This being said, Daniel greatly overestimates the degree to which monetary issues are dependent upon ?social solidarity? or average citizens? feelings of citizenship and public responsibility. Indeed, I can?t think of a single point in world history when monetary policy was actually put to a popular vote. If foreign policy is the plaything of the elite that works at the State Department and writes op-eds for the Post (and thus something not subject to demographics), then monetary policy is the tool of the super-dooper, way-up-there, always unaccountable, often invisible Power Elite. The Emperors Nero and Constantine didn?t inform their citizens, not to mention inquire about their opinions on the matter, when they devalued the Aureus (which amounted to literally shaving off slivers from the gold sovereign.) More recently, when President Roosevelt ?restored hope? and all that jazz in his legendary ?100 Days,? he confiscated the public?s gold, made gold transactions illegal (setting a precedent for the violation of private contracts), and later devalued the currency all using the power of the executive order. In August of 1971, Richard Nixon announced as a fait accompli that he?d severed the dollar?s last connection to gold (closing the so-called international ?gold window?), and, again, didn?t ask what Congress or the People thought of his decision (though Tricky Dick did say that the suspension was only ?temporary??).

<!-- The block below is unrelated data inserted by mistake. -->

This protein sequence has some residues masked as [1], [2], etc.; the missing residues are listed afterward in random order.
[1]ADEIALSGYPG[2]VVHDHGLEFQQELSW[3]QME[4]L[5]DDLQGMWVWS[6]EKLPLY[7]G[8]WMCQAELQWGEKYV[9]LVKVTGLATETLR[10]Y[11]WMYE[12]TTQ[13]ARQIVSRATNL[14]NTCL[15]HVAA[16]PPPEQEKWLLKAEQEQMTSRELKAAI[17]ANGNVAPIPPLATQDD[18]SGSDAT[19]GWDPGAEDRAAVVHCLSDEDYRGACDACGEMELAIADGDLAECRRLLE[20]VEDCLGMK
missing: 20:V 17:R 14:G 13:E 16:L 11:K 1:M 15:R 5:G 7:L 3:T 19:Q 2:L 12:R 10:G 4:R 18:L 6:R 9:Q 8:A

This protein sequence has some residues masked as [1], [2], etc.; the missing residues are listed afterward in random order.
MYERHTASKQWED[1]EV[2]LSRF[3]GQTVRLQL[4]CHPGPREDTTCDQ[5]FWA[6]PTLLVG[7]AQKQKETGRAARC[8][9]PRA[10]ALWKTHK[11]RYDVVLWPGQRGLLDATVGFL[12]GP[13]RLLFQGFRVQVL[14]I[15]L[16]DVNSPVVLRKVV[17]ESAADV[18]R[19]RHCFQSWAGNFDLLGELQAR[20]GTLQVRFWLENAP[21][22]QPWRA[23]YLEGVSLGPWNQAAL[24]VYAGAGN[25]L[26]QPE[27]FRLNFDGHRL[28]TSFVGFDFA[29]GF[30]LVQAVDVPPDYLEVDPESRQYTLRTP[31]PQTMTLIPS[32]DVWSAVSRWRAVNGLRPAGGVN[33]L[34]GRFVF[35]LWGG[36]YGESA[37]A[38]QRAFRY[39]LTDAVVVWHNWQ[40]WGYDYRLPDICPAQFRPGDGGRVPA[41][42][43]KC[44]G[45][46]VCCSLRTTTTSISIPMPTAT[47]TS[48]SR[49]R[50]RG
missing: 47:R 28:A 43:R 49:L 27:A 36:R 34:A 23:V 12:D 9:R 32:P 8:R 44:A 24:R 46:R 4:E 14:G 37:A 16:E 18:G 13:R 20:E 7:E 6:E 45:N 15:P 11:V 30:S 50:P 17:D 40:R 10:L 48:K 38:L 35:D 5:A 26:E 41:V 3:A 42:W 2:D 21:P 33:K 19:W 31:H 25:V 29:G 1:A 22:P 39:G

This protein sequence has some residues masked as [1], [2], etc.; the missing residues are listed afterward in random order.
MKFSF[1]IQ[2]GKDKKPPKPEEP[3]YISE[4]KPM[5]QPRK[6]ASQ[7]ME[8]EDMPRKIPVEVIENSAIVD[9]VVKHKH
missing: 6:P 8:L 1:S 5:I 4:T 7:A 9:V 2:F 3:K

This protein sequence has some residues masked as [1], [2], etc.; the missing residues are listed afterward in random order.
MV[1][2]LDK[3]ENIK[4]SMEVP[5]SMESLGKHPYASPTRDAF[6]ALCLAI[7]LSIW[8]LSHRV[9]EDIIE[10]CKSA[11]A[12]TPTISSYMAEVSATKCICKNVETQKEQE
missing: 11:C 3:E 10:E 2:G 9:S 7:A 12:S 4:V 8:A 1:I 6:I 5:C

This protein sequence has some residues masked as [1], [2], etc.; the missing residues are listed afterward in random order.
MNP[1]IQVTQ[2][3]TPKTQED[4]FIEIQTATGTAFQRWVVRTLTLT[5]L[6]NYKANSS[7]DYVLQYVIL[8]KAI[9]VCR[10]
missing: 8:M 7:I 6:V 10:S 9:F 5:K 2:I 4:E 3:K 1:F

The closest monetary policy ever got to the democratic process was probably the creation of the Federal Reserve System by Congress in 1913. But here again, real accountability was absent. As memorably recounted by G. Edward Griffin, the actual bill wasn?t drafted by congressmen but by Paul M. Warburg of Kuhn and Loeb, with the assistance of Benjamin Strong, a future Fed chairman, then working for JP Morgan.

I?d add that the Founding Fathers were hostile to British banking power, but they, too, didn?t want monetary and fiscal policy to be subject to Congress, not to mention ?social solidarity?; lest we forget, the people?s representatives are not authorized by the Constitution to issue paper currency. (As we all learned in school, those Dead White Guys were really undemocratic!)